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Early postoperative infection following lamellar keratoplasty: a review
  1. Shilpa Das1,
  2. Sunita Chaurasia2,
  3. Savitri Sharma3,
  4. Sujata Das4
  1. 1 Cornea Service, Narayana Nethralaya, Bengaluru, Karnataka, India
  2. 2 Cornea & Anterior Segment Service, LV Prasad Eye Institute, Hyderabad, Telangana, India
  3. 3 Jhaveri Microbiology Centre, LV Prasad Eye Institute, Hyderabad, Telangana, India
  4. 4 Cornea & Anterior Segment Service, LV Prasad Eye Institute, Bhubaneswar, Odisha, India
  1. Correspondence to Dr Sujata Das, Cornea & Anterior Segment Service, LV Prasad Eye Institute, Bhubaneswar, Odisha, India; sujatadas{at}


With the growing popularity of lamellar keratoplasty for selective replacement of diseased corneal tissue, it is important to understand the risk of developing an infection after the procedure. Although lesser than that postpenetrating keratoplasty, the reports on post lamellar keratoplasty infectious keratitis are not negligible. Trends of acute infections arising within 2 months of surgery are a subject of interest. Most of these infections are reported post Descemet’s stripping endothelial keratoplasty with a preponderance of Candida species. A donor to host transmission of infection is not uncommon. Among the Candida cases, about 80% seem to occur due to a donor to host transmission. Infections presenting as or progressing to endophthalmitis lead to a poor visual outcome. Strict aseptic measures and protocols during corneal tissue harvesting, tissue processing, tissue storage and surgery are essential to prevent occurrence of these infections. After the infection has occurred, determining the aetiology and drug susceptibility through microbiological testing is vital. This helps to guide treatment protocols and hence determines final outcome of these cases. Most cases require some form of surgical management for resolution of infection, most often a graft removal and therapeutic keratoplasty. Secondary surgical interventions are performed to restore graft clarity and achieve a good final visual outcome.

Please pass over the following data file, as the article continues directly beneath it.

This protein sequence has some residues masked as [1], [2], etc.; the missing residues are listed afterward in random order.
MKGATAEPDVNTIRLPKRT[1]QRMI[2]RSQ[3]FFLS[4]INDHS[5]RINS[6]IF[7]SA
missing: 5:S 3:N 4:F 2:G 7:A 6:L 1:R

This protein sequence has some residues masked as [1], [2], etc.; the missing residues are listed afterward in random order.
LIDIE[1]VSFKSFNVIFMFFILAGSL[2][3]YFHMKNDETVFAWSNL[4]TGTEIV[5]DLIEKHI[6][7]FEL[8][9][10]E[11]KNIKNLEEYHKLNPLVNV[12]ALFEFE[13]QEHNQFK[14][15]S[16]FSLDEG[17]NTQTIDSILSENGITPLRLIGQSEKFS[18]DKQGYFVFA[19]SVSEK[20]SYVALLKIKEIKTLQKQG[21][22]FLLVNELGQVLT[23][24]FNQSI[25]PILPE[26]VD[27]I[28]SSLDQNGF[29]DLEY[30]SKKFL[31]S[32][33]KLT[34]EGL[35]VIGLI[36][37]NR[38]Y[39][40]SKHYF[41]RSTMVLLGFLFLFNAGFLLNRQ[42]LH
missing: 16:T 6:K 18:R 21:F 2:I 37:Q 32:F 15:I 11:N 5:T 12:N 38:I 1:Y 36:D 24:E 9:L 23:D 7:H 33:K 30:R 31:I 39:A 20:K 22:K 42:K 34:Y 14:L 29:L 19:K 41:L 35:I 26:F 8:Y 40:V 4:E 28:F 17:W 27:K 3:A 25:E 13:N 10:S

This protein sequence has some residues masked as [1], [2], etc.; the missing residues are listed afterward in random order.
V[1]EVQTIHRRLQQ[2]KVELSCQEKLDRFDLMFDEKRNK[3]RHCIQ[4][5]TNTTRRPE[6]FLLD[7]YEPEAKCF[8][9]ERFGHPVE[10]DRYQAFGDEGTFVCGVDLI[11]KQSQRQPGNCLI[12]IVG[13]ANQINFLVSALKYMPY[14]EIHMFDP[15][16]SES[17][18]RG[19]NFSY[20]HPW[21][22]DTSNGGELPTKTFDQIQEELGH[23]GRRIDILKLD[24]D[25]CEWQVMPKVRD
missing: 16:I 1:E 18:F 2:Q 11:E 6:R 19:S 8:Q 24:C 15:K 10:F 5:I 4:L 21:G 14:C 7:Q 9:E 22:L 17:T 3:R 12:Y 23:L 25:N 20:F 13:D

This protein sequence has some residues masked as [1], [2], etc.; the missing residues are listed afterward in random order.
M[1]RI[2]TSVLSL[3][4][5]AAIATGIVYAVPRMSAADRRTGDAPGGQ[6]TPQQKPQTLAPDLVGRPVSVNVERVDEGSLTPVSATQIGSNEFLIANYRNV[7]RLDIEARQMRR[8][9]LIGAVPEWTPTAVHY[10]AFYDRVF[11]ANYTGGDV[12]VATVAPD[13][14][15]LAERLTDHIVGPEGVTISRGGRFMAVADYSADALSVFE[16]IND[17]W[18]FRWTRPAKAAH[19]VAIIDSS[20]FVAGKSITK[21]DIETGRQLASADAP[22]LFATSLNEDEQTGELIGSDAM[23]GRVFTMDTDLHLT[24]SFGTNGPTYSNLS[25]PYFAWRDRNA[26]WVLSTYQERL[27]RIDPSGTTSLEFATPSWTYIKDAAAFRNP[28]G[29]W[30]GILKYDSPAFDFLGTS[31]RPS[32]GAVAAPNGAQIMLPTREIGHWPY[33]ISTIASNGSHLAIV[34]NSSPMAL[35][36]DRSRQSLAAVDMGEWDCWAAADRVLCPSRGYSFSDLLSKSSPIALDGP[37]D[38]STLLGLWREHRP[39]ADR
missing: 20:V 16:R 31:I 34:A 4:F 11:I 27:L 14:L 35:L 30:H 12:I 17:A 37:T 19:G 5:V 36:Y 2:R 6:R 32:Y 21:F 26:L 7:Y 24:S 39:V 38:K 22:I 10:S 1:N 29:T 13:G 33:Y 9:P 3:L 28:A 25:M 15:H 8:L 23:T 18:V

• Infection
  • Cornea
  • Microbiology

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  • Collaborators N/A.

  • Contributors All the authors included in this paper fulfill the criteria of authorship.

  • Funding The authors have not declared a specific grant for this research from any funding agency in the public, commercial or not-for-profit sectors.

  • Competing interests None declared.

  • Provenance and peer review Not commissioned; externally peer reviewed.